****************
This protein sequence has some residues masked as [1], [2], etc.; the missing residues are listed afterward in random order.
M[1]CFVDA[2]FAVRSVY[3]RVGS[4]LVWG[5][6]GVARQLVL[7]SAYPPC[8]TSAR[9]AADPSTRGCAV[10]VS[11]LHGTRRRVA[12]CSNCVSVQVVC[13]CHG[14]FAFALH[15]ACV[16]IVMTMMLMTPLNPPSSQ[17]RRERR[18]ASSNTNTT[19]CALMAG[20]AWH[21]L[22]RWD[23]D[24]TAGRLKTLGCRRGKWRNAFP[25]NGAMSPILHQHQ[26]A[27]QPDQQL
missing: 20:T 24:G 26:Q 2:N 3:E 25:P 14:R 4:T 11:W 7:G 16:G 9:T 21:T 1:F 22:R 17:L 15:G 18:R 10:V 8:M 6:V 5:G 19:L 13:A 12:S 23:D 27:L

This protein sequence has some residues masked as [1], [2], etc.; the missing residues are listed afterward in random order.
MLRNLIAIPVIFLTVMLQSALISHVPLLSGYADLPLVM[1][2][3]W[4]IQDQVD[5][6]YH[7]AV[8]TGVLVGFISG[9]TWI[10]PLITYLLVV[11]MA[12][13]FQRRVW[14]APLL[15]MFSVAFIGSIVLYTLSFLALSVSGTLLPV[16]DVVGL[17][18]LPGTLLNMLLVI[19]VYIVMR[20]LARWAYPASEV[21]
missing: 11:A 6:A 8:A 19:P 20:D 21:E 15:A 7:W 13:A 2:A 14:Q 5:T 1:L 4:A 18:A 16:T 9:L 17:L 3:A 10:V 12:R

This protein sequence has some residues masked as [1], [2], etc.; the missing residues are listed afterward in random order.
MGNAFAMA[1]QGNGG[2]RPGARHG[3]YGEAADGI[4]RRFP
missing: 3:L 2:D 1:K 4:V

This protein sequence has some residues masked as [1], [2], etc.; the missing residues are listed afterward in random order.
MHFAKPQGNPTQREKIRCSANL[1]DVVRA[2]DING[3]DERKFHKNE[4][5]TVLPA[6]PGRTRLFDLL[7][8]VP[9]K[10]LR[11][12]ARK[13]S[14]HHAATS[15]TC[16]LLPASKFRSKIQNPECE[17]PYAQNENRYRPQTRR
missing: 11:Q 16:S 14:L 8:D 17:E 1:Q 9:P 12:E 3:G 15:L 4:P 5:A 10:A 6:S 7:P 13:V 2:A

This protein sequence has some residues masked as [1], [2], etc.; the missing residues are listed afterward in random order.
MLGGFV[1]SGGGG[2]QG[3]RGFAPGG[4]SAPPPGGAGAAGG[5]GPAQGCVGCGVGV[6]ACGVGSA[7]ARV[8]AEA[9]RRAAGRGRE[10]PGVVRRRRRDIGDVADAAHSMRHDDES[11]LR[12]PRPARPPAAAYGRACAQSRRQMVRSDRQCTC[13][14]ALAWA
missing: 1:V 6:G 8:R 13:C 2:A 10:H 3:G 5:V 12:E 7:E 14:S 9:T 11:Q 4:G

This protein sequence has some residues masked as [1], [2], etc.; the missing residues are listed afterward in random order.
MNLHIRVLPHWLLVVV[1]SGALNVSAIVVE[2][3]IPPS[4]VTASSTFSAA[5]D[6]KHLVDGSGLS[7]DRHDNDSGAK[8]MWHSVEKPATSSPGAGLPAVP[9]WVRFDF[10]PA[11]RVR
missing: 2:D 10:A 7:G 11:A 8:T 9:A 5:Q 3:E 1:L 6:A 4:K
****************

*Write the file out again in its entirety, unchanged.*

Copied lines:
This protein sequence has some residues masked as [1], [2], etc.; the missing residues are listed afterward in random order.
M[1]CFVDA[2]FAVRSVY[3]RVGS[4]LVWG[5][6]GVARQLVL[7]SAYPPC[8]TSAR[9]AADPSTRGCAV[10]VS[11]LHGTRRRVA[12]CSNCVSVQVVC[13]CHG[14]FAFALH[15]ACV[16]IVMTMMLMTPLNPPSSQ[17]RRERR[18]ASSNTNTT[19]CALMAG[20]AWH[21]L[22]RWD[23]D[24]TAGRLKTLGCRRGKWRNAFP[25]NGAMSPILHQHQ[26]A[27]QPDQQL
missing: 20:T 24:G 26:Q 2:N 3:E 25:P 14:R 4:T 11:W 7:G 16:G 9:T 21:T 1:F 22:R 17:L 15:G 18:R 10:V 8:M 6:V 5:G 19:L 13:A 12:S 23:D 27:L

This protein sequence has some residues masked as [1], [2], etc.; the missing residues are listed afterward in random order.
MLRNLIAIPVIFLTVMLQSALISHVPLLSGYADLPLVM[1][2][3]W[4]IQDQVD[5][6]YH[7]AV[8]TGVLVGFISG[9]TWI[10]PLITYLLVV[11]MA[12][13]FQRRVW[14]APLL[15]MFSVAFIGSIVLYTLSFLALSVSGTLLPV[16]DVVGL[17][18]LPGTLLNMLLVI[19]VYIVMR[20]LARWAYPASEV[21]
missing: 11:A 6:A 8:A 19:P 20:D 21:E 15:A 7:W 13:A 2:A 14:Q 5:T 1:L 4:A 18:A 16:T 9:L 17:L 3:A 10:V 12:R

This protein sequence has some residues masked as [1], [2], etc.; the missing residues are listed afterward in random order.
MGNAFAMA[1]QGNGG[2]RPGARHG[3]YGEAADGI[4]RRFP
missing: 3:L 2:D 1:K 4:V

This protein sequence has some residues masked as [1], [2], etc.; the missing residues are listed afterward in random order.
MHFAKPQGNPTQREKIRCSANL[1]DVVRA[2]DING[3]DERKFHKNE[4][5]TVLPA[6]PGRTRLFDLL[7][8]VP[9]K[10]LR[11][12]ARK[13]S[14]HHAATS[15]TC[16]LLPASKFRSKIQNPECE[17]PYAQNENRYRPQTRR
missing: 11:Q 16:S 14:L 8:D 17:E 1:Q 9:P 12:E 3:G 15:L 4:P 5:A 10:A 6:S 7:P 13:V 2:A

This protein sequence has some residues masked as [1], [2], etc.; the missing residues are listed afterward in random order.
MLGGFV[1]SGGGG[2]QG[3]RGFAPGG[4]SAPPPGGAGAAGG[5]GPAQGCVGCGVGV[6]ACGVGSA[7]ARV[8]AEA[9]RRAAGRGRE[10]PGVVRRRRRDIGDVADAAHSMRHDDES[11]LR[12]PRPARPPAAAYGRACAQSRRQMVRSDRQCTC[13][14]ALAWA
missing: 1:V 6:G 8:R 13:C 2:A 10:H 3:G 5:V 12:E 7:E 14:S 9:T 11:Q 4:G

This protein sequence has some residues masked as [1], [2], etc.; the missing residues are listed afterward in random order.
MNLHIRVLPHWLLVVV[1]SGALNVSAIVVE[2][3]IPPS[4]VTASSTFSAA[5]D[6]KHLVDGSGLS[7]DRHDNDSGAK[8]MWHSVEKPATSSPGAGLPAVP[9]WVRFDF[10]PA[11]RVR
missing: 2:D 10:A 7:G 11:A 8:T 9:A 5:Q 3:E 1:L 6:A 4:K